At long last, Absurd Pregnancy Plotline No. 1 has resolved itself! Well, sort of. It’s somehow appropriate that Will would find Terri’s fake baby bump while searching for a pocket square — being wrapped up in his own doofiness was bound to get him somewhere eventually. This week’s episode was one of self-discovery and mega-sadness, and not only for Mr. Schue. Quinn finds her mojo and tells Sue off (of course, not until after Sue has contemplated a “justifiable homicide” involving her innocently killing Mr. Schue); Finn stands up for the club and Rachel (then backs down); and Rachel scales another step in her seemingly never-ending journey toward learning it’s lonely at the top. Plot moved forward, which of course meant less music than usual. Can two ultraliteral song choices be canceled out by one awesome Van Halen cover?
Lily Allen, “Smile”
It’s yearbook-photo time, a day we remember as much less momentous than it seems to be at McKinley High (then again, our yearbook wasn’t called the Thunderclap — which manages the admirable feat of sounding like a frightening weather phenomenon and venereal disease at the same time ... ). Ever downtrodden, the glee club must pay $325 for even a tiny photo space showcasing two members, leading to a whole bunch of deceit: Mr. Schue pays for the space against Terri’s wishes, and the club, fearful of the pens of football players everywhere, unanimously votes Rachel into the Most Likely to Get a Hitler Mustache spot. Bright little huckster that she is, Rachel wisely appeals to Finn’s flagging sense of self-esteem (“I could use a lieutenant; I do have over 65 proposals”) and gets him to join her as co-captain, which naturally leads to a smiling lesson, through song! Rachel and Finn harmonize nicely enough, but this number errs a little too close to the ones that actually don’t work as well in musicals (i.e., when the characters simply burst out singing for, well, rather forced reasons that don’t move the story along). Wouldn’t this have worked better as a Rachel to Finn fantasy, at least? Or maybe as a revenge song, for Puck to sing to the increasingly upset Quinn, or Tina, after being jilted by Artie? And no, we will not stop imagining solo numbers for Puck until we get one.
Van Halen, “Jump”
This episode jumped (ahem) between quiet, touching moments and loud, campy ones that sometimes felt patched in. (We love Sue at all times, but her crazy commentary was a little less powerful than usual this week, maybe because it seemed designated to temper the Big, Sad Life Moments peppered throughout. Smile, damn audience, smile!) So after Rachel’s believable moment of self-doubt in the picture studio (all the looking into the mirror this episode was a bit much, but Lea Michele makes a really convincing mournful face), we of course needed a big pick-me-up in the form of an eighties synthesized power-chord number performed on gigantic mattresses, of course! We’ve heard the Glee actors talk about how much fun they had singing “Jump” all season in press sound bytes, and now we see why: Their performance is bright, bouncy, and all-around rocks. That includes choreography, for once — the sight of Finn whizzing through the legs of New Directions was almost as good as Bruce Springsteen’s crotch bump to the cameras at the Super Bowl. At first, we wondered why the glee kids, so self-conscious about the yearbook photo, would feel sooo much better about a dorky local commercial, but then we remembered: It’s high school. Local commercials are probably cool.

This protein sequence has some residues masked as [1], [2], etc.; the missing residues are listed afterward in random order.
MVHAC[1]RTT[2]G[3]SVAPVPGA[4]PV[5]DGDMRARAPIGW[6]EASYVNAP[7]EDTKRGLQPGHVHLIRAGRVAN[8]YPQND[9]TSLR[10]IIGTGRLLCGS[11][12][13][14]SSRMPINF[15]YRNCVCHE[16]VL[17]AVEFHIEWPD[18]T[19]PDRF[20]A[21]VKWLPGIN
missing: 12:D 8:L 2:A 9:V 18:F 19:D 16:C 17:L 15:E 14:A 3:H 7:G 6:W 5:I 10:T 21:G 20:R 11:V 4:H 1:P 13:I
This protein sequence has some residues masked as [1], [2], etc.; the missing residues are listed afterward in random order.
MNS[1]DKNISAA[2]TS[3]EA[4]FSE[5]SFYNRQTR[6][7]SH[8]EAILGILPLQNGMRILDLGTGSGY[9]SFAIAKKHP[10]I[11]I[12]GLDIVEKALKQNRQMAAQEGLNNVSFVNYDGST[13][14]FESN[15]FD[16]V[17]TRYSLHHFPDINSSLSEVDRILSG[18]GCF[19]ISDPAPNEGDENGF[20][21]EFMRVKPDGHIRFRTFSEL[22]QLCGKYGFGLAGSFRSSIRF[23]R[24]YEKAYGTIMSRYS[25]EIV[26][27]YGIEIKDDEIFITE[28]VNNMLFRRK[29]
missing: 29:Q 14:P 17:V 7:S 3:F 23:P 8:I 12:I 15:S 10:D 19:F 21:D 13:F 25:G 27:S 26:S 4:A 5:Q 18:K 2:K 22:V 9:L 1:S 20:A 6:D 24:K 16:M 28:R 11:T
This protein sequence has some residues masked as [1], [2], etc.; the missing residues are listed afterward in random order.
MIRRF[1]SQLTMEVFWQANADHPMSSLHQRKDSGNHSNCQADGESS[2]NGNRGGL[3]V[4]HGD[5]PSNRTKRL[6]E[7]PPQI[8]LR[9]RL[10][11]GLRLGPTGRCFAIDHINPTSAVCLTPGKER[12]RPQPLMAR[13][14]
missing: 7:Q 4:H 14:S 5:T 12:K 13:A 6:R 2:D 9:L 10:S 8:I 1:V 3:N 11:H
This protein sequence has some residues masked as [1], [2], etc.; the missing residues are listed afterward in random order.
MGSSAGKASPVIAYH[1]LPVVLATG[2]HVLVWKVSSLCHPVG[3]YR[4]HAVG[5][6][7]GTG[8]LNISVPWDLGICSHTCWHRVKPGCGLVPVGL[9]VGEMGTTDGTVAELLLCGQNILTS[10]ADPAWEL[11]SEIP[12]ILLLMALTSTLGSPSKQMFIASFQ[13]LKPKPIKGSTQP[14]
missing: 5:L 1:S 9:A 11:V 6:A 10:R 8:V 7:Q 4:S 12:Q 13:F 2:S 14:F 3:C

Charlie Chaplin, “Smile”
Momentous, absurd things must happen before the fall finale, we realize, which must account for why the last third of this episode felt like so much drama packed into a few minutes. Mr. Schue learns the truth about Terri, angrily rips into the stack of free mattresses left for the kids, hears the “divorce” word from Emma, and nearly gets the kids disqualified from competition 8212; whew! Quinn storms into Sue’s office, ready to threaten blackmail in return for her spot in the Cheerios picture, then just as quickly storms out, ranting about how glee makes her feel part of a group! Take that, eye-lift lady! And the kids, who, thanks to the uplifting words of Mr. Schue, see the light after an episode of pouting, suddenly band together for the yearbook photo. Finn and Puck are even weight-lifting together in what appears to be the girls' bathroom! Everything, of course, is nicely set for the finale, now — all to the tune of a song nearly as cheesy as “Imagine” was last week, and perhaps forever ruined for us thanks to Jermaine Jackson’s mis-singing of it at his brother’s funeral. At least we still have the memory of “Jump” — and a glimpse of a season closer next week anchored by a sure-to-be-grandiose rendition of “You Can’t Always Get What You Want.” Cue the mid-season hiatus tears!
At the A.V. Club, Todd VanDerWerff delights in proving once and for all that
Glee is essentially a sad show (with this episode surprisingly written by
usual camp-meister Ryan Murphy), and makes a fun Mad Men analogy involving
Will's angry scene.
Dan Snierson at EW reminds us of one of the best moments of the episode: the
ending. The moment of pride in the glee yearbook photo immediately, and
unbeknownst to the glee kids, defaced, seemed to capture the underlying theme
of the show perfectly: smiles on the surface, disappointment underneath.
Which makes us think "You Can't Always Get What You Want" may just be the
perfect song choice next week.